This post is part of a collaborative narrative series composed of my writing and Chris Arnade's photos exploring issues of addiction, poverty, prostitution and urban anthropology in Hunts Point, Bronx. For more on the series, look here.
In the beginning, I said that I was a documentary writer, chronicling stories of addiction in one of the poorest communities in the United States. Strictly situationally based to tell a story, someone else's story. I've been near-obsessed with removing myself from the narrative, an observer but no more. I haven't, and still don't, believe in adding myself, an unnecessary figure in an already complicated community's tale.
Now, though, I wonder. Michael is sitting next to me on my couch as I type, awaiting transition to rehab. A 37-year old transsexual heroin addict who has lived homeless in the Bronx for years.
He was released from a seven-day detox facility on Staten Island yesterday morning, not anticipating a gap before rehab intake on Monday. A full 48 hours of freedom. Michael, like many, has no place to go, no family or friends to take him in. Though treated with suboxone in detox, Michael now has no drugs in his system, prescription or otherwise. His body is a nest of aches, even the smallest movement labored. The last time he detoxed, over 10 years ago, he was in jail and given methadone. Yesterday, he was poised to return homeless to the Bronx, chemically naked for the first time in decades.
Michael clean: Staten Island. Courtesy of Chris Arnade.
When we neared Hunts Point, the place he's called home for years, he began speaking of needles, just one hit of crack to say goodbye. Just one. No more heroin. Just crack. Just a needle in the skin one more time. He was babbling, barely coherent, tearful.
Jarred, we left the neighborhood, the clothes he came to fetch and any notion of his staying there the weekend. To remain clean, Michael wanted and needed to leave. He wanted out but didn't know where to go. He set up camp at my house, a place without the allure of prescription medication, a different neighborhood where the location of drugs was unknown. And so he's on my couch. I can't write this, what I hope to be the story of Michael's recovery, without including myself.
Policy has made me imbedded because of the few, if any, options the people I cover have, those homeless on the streets of a major city, a city seemingly ill-equipped to cogently deal with conditions of mental health for the disadvantaged. Michael is an adult who wants to get clean but has no place to go. Or, at the least, is unaware of where he could go and lacking the resources -- like a phone, a computer, or stable friends or family -- necessary to find out.
Over time, I've understood: this is the story. We -- Michael, Chris and I -- are the story. The bad policy and methodology of getting clean without aid, a near impossibility. The beginning of a documentary project that spilled into something akin to social work. My shame, journalistically, of being involved this way. My transition from journalist to writer/advocate/friend/ally.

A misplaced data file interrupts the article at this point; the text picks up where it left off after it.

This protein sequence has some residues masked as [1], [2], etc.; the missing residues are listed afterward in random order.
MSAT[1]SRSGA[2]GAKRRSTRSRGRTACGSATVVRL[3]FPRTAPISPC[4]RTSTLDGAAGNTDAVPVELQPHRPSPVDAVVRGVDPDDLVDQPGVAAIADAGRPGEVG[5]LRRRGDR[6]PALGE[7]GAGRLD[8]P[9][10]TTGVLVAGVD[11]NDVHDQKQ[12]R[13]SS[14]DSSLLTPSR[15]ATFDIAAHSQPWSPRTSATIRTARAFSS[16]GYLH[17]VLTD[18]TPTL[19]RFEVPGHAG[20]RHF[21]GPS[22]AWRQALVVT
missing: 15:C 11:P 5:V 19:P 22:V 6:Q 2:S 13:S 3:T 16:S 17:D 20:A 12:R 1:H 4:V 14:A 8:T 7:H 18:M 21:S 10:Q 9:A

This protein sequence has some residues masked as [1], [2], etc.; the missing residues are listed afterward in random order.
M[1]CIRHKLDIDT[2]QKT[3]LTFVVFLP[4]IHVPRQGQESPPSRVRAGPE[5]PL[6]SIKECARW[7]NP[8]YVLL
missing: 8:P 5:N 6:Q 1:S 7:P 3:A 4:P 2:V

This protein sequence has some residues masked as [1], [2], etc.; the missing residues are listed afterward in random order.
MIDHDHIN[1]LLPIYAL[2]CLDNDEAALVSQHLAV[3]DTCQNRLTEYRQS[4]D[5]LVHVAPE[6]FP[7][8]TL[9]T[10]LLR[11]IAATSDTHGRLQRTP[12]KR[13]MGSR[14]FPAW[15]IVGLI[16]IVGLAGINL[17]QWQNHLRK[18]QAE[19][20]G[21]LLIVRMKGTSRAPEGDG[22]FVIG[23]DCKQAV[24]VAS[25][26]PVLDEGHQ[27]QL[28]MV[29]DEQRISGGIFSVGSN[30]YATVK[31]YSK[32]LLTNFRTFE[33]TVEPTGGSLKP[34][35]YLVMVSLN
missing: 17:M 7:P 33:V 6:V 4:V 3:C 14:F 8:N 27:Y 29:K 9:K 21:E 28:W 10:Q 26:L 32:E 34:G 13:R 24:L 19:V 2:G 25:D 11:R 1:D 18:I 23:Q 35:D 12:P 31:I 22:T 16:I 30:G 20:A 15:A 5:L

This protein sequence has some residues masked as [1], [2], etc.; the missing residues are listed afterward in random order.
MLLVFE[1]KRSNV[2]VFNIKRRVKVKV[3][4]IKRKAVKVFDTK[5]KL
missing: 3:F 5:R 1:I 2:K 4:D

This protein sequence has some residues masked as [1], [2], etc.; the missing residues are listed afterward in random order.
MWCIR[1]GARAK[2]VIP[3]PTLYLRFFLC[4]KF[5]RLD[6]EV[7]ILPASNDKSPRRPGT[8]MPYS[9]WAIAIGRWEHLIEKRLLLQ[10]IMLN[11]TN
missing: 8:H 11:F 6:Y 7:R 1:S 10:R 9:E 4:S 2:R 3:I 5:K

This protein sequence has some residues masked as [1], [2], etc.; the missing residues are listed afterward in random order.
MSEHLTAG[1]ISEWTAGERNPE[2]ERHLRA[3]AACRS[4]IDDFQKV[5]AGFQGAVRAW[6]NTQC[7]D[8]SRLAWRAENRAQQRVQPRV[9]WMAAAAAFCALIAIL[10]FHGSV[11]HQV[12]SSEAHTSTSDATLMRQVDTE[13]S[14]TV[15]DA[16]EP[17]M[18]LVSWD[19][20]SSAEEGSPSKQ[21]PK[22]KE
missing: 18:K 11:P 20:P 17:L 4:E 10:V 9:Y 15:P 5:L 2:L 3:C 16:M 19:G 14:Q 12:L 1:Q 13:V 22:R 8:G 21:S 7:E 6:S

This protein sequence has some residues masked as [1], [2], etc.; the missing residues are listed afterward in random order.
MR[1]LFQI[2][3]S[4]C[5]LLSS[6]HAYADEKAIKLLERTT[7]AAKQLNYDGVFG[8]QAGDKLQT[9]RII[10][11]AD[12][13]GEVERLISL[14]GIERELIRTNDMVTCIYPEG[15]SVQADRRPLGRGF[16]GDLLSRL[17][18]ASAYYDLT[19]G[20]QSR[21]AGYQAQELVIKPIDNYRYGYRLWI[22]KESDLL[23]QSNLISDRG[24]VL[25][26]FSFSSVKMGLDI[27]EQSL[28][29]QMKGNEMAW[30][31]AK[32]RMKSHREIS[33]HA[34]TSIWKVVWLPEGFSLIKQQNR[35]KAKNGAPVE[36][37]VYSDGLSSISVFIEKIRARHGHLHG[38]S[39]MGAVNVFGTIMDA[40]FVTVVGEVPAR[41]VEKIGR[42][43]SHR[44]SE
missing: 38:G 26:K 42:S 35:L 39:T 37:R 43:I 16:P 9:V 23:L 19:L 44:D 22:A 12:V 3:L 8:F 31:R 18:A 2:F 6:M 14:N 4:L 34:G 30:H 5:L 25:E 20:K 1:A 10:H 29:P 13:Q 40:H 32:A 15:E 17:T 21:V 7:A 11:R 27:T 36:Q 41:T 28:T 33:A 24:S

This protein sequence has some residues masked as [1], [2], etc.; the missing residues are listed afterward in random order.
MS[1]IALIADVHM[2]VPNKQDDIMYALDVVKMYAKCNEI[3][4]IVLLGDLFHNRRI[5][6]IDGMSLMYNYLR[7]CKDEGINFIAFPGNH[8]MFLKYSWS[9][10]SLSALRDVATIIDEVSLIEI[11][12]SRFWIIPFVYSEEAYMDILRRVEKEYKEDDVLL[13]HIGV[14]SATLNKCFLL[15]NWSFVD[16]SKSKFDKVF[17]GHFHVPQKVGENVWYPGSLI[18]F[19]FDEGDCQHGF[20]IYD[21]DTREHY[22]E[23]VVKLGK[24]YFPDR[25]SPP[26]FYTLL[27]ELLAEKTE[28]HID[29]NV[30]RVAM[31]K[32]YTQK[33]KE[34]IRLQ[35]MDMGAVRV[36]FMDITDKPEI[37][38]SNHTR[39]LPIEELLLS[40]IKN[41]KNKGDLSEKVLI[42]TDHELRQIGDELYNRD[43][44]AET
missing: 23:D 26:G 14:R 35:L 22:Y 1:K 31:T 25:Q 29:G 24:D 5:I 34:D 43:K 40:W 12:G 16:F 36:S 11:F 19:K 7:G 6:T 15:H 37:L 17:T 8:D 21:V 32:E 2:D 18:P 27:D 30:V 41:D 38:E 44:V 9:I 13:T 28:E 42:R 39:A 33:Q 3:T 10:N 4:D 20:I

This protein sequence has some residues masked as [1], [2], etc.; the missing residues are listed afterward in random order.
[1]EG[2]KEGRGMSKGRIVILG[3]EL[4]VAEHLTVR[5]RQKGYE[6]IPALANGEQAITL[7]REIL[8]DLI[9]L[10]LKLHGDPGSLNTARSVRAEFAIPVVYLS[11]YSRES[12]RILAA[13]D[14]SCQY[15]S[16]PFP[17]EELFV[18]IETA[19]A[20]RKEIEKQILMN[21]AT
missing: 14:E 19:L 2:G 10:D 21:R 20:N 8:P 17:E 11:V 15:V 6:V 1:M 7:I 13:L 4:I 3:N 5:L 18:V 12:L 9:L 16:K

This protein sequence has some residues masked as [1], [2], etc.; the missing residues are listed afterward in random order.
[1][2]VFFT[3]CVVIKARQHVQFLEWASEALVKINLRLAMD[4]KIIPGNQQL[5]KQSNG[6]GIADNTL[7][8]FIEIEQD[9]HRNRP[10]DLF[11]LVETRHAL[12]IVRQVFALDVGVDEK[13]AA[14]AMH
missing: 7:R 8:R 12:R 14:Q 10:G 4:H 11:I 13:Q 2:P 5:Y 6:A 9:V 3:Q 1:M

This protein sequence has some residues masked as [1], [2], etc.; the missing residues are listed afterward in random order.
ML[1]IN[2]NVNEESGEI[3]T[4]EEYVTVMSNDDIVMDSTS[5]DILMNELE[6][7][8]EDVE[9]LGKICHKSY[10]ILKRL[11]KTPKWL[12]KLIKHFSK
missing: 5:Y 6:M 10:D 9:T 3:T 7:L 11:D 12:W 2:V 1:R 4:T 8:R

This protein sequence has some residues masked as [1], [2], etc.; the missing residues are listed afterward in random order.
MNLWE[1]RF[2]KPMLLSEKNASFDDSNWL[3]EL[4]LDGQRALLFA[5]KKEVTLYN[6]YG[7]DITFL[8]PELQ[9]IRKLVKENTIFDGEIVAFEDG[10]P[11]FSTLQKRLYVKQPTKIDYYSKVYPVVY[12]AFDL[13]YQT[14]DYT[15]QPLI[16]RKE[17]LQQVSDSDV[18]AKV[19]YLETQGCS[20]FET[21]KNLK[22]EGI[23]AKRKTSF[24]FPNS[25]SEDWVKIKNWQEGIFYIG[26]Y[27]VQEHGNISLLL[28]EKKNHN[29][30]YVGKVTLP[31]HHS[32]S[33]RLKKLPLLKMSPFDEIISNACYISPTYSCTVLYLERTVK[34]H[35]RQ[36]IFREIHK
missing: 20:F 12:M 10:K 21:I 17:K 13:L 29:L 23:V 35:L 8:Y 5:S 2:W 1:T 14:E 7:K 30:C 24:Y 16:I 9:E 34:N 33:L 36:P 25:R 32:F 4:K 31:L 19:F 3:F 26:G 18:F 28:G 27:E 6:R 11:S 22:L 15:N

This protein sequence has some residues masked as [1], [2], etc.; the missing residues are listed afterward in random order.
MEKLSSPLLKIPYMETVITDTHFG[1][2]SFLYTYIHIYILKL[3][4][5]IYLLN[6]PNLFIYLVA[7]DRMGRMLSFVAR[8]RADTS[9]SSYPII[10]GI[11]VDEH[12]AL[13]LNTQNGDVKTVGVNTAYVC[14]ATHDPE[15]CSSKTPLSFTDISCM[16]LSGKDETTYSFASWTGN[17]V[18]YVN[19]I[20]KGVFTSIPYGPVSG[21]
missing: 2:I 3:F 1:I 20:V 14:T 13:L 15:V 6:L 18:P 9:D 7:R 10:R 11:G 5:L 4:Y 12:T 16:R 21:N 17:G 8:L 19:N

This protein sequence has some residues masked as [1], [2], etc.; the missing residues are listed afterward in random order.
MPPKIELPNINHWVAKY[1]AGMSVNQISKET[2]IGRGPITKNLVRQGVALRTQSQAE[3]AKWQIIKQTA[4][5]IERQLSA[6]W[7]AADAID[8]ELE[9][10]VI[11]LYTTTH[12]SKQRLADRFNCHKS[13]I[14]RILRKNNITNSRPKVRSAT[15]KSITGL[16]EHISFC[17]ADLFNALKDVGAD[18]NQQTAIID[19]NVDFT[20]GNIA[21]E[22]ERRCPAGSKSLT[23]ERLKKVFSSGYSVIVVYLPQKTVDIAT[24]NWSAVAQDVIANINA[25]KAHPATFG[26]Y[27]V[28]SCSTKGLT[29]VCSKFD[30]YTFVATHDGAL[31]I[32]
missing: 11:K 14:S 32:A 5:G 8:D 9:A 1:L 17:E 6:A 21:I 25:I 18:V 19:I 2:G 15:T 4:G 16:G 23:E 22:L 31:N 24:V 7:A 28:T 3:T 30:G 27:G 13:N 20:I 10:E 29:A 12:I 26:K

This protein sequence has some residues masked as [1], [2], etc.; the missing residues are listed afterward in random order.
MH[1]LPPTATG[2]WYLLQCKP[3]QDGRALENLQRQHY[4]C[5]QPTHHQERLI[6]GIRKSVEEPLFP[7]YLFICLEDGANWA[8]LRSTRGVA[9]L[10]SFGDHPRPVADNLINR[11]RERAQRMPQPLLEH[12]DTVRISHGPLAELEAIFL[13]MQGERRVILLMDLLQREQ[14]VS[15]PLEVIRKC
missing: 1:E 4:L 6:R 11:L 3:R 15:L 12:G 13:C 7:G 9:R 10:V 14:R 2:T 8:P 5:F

I've spent the last year immersing myself in Hunts Point and have yet to meet anyone on the streets who has begun successful addiction recovery. There's been no story of independent success, no phoenix rising from the depths of poverty, incarceration and consistent drug use.
Readers sometimes ask, "where are the good stories?" The truth is, there are very few. "Better" is gauged in fits and spurts, in the few days after jail release, or after a stint in rehab. "Better" lasts a few days if someone's lucky.
There are gaps in the system hindering those who want to make a change, gaps that fuel arrest, rearrest, periods between treatment, continual homelessness. Resources are pebbles in the dark.
I never meant to be involved, but out of compulsory humanity, I've had to be.
Michael clean: Astoria. Courtesy of Chris Arnade.
Now, it's early Sunday morning. The night was rocky, with both Michael and I scarcely sleeping. Michael periodically begging for methadone or benzodiazepines, spinning occasional romantic sentences about suicide. My half-hearted humor back. "Stop it, Michael, I like my rug and you too much."
What about a pill, just a little something. It hurts. Is it supposed to hurt? My helpless google attempts at answers: "what to do between detox and rehab nyc." My tries at coping with his depression, listing what being clean will do. My inability to promise him a sound future or a hopeful trajectory from rehab to a stable life.
In my head, I can at least say that he's not on the streets, back to what would have been immediate drug use in Hunts Point. That his efforts in detox and his dreams of a new life weren't wasted. That at least one person might, against the odds, escape the neighborhood.
There is no better judgment here, no staying objective and distanced while retaining compassion. I've never wanted to save anyone, only to record. But in a population in such desperate want of a helping hand, only to find one lacking, I can't stay in a box seat.
Public health policymakers, please take note.